NEW ENGLAND PATRIOTS quarterback Tom Brady (12) passes under pressure from New Orleans Saints strong safety Vonn Bell (48) and defensive end Alex Okafor (57) in the first half of an NFL football game in New Orleans on Sunday.

NEW ENGLAND PATRIOTS quarterback Tom Brady (12) passes under pressure from New Orleans Saints strong safety Vonn Bell (48) and defensive end Alex Okafor (57) in the first half of an NFL football game in New Orleans on Sunday.


Patriots coach Bill Belichick responded dismissively when questioned about receiver Brandin Cooks’ seemingly limited role against the team that traded him away last spring.

He tersely dispelled the notion that New England’s game plan could be influenced by Cooks’ motivation to perform well in the city where he spent his first three NFL seasons.

“I’m not really that concerned about the stats,” Belichick said in a muted, scratchy tone. “I mean, I know everyone else is, but we came down here to try to win.”

And win they did , in convincing fashion, 36-20 on Sunday in a game highlighted by Tom Brady’s 30 of 39 passing for 447 yards and three touchdowns.

Brady threw only four times to Cooks, who had two catches for 37 yards. That’s despite the fact New England (1-1) has been trying to compensate for star wideout Julian Edelman’s season-ending injury in August, as well as Danny Amendola’s more recent absence because of a Week 1 concussion and knee injury.

But Cooks, whose sliding 22-yard catch at the Saints 2- yard line set up Mike Gillislee’s touchdown run in the second quarter, seemed fine with his role with the defending champs.

“It was fun to come back here and play,” Cooks said after his return to the city where he began his NFL career.

The 2014 Saints firstround draft choice described his relatively short time with the Patriots as “special,” adding, “I wouldn’t want to be anywhere else.”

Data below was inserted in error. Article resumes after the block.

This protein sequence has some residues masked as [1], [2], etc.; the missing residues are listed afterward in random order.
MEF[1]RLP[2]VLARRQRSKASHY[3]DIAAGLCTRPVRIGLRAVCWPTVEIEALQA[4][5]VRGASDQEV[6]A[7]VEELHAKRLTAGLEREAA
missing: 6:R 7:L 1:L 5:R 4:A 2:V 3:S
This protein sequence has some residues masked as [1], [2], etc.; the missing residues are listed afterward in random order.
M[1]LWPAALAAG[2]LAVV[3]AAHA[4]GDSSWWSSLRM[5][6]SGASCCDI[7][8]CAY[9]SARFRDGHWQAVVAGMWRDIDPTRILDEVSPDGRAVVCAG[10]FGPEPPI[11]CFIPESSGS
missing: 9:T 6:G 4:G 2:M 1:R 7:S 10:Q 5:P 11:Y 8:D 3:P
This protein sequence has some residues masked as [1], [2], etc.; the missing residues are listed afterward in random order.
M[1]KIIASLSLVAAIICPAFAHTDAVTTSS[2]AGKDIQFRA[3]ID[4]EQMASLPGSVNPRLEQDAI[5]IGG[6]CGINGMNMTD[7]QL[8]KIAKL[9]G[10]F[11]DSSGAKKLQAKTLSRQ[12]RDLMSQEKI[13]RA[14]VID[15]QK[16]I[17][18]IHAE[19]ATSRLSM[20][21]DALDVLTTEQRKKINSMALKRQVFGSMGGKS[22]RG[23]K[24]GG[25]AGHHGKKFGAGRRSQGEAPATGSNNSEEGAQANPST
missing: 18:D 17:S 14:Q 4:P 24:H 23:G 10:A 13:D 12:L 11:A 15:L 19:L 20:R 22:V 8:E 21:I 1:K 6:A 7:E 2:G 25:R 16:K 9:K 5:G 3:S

Time will tell if Saints quarterback Drew Brees has the same to say about New Orleans after the final season of his contract. Brees already has 647 yards and three TDs passing without an interception through two games, but it hasn’t been nearly enough for the Saints, who’ve lost by each game by 10 or more points despite scoring late, inconsequential touchdowns.

With a road game against NFC South foe Carolina looming in Week 3, Brees didn’t want to look too far ahead.

“There’s not much time to dwell on anything other than making the corrections that need to be made and focusing on a good game plan for this upcoming week,” Brees said.

Some takeaways from the Patriots’ dismantling of the Saints:

RESOURCEFULNESS — New England’s offense got contributions from numerous players, albeit against a seemingly discombobulated Saints defense. Brady’s 30 completions were spread among 10 receivers, including running backs James White, Rex Burkhead, Dion Lewis and James Develin.

“We have a lot of versatile running backs,” Brady said. “All of them are good matchups against linebackers.”

Meanwhile, seven different rushers helped the Patriots gain 119 yards on the ground.

ELUSIVE ANSWERS — The Saints, who’ve ranked 27th or worse defensively the past three seasons, had said they saw evidence of improvement in the preseason, when they racked up sacks and gave up few TDs. Perhaps not. The first two QBs they’ve faced, Minnesota’s Sam Bradford and Brady, have combined to complete 80.3 percent of their passes for 793 and six TDs against no interceptions.

“That’s two weeks in a row where there have been too many quick-strike plays,” coach Sean Payton said. “Early in the game, we weren’t able to get off the field, and that hurt us.”

GETTING CALLS — Twice, Brady successfully lobbied officials to discuss and ultimately change calls. In the first instance, he told officials they were wrong to flag his team for a pick play on a touchdown pass, asserting the contact occurred within a yard of the line of scrimmage, where it would be legal. In the second, he persuaded officials to void an interception he threw by flagging New Orleans for too many men on the field. Brady said he’d called for a quick snap specifically because he saw a 12th defender trying to get to the sideline.

“I was looking right at (Saints linebacker Manti Te’o) when I snapped it and he was 3 or 4 yards away from the sideline,” Brady said. “I was just trying to get the penalty. … I didn’t see (a flag) on the field and I said, ‘What the heck? I saw him.’”

LABORIOUS SEPTEMBERS — The Saints, who finished 7-9 each of the past three seasons, are off to their fourth straight 0-2 start.

During preseason, coaches and players stressed the importance stacking up early victories, but now find themselves answering questions about a 1-11 record in September since 2014.

“It puts you in a little bit of a hole, but we can’t cry over spilled milk here,” Brees said. “We’ve got to find a way to get a win.”

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